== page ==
However, the best way to create a silent protagonist is to use factors from both methods. Let us have the protagonist’s inner thoughts, but make them expressive so we can see how they physically react to the world around them. Stone-faced protagonists are rarely endearing when they talk. A silent protagonist with no inner thoughts and limited expressions is going to be either boring or a tired cliché.

Classic in video games but rarely seen elsewhere, the silent protagonist takes some skill to pull off. A silent protagonist need not fall into first-person gamer blankness as long as the writer remembers that even without a voice, there’s still emotion and agency behind this character.

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Story Mapping…With Actual Maps!

Open up your average fantasy book and you’re likely to find a map on the very first page. This map can be simple or detailed, display an entire city or several neighbouring countries or even a whole continent. They give the reader an idea of where a character is in relation to other places. They show us how the setting is laid out. They present the protagonist’s home, hangouts, and places he or she prefers to avoid.

They’re also great tools for when you’re writing.

Your setting is an absolutely massive part of your novel and, like everything else, it needs to be kept organized. You can’t have your protagonist know the location of a place in relation to his home in one book, and then have it be in a completely different location by the next book (unless the owners changed locations or someone moved, of course). But consistency is important, and it’s nice for readers to have something visual to reference.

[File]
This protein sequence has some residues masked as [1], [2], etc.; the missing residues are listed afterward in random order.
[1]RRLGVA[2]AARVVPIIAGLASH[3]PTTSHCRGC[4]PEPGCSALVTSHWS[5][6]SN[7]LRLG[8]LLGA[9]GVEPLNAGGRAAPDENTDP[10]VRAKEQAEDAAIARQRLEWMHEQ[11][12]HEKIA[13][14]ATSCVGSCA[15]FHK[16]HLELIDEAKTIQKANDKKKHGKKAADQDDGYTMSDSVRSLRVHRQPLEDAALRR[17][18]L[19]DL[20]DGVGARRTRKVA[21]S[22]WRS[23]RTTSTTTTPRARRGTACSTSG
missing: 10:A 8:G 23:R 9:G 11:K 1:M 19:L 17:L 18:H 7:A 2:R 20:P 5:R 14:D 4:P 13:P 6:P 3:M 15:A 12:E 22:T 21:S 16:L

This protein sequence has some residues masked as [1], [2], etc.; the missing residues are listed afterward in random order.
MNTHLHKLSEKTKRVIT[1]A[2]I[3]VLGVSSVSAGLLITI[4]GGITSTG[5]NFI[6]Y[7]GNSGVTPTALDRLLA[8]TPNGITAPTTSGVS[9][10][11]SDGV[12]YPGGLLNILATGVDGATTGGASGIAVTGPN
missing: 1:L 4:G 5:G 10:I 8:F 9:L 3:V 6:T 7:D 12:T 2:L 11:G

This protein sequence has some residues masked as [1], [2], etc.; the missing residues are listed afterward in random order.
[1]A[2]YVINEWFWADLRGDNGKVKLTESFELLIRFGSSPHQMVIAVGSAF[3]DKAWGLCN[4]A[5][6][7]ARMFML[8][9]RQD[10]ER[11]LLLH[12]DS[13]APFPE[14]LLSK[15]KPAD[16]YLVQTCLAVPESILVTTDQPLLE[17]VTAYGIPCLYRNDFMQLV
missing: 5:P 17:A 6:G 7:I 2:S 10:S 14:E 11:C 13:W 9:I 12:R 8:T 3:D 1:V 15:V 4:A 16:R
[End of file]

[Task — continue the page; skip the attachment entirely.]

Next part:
So, I highly recommend making your own setting map.

“Make a map?” You might be saying, “But I know nothing of cartography!”

Don’t worry. This map doesn’t need every street marked out or every town listed (it can if you want, but it’s not necessary). For example, the map of Camorr in Scott Lynch’s The Lies of Locke Lamora is simplistic. As Camorr is a city-state made up of various islets, only those locations are labeled with names like “Shade’s Hill” or “The Shifting Market.” Saladin Ahmed’s Throne of the Crescent Moon goes even simpler, showing us the shape of a continent, a few boundaries between kingdoms, and the locations of three or four major cities.

Say your map is of the city where all the story (or most of it) takes place. You might choose only to label the districts. It’s simple, but if your character lives in “Merchant Quarter” and needs to get to the “Freedocks,” a glance at a map will give an idea of where your character is going, how long of a trip it might be, and even the type of area they’re going from and headed to. The Freedocks might be located near the Temple District, and thus be busy, but respectable. Or they could border Murder Row, and be a place to avoid after dark.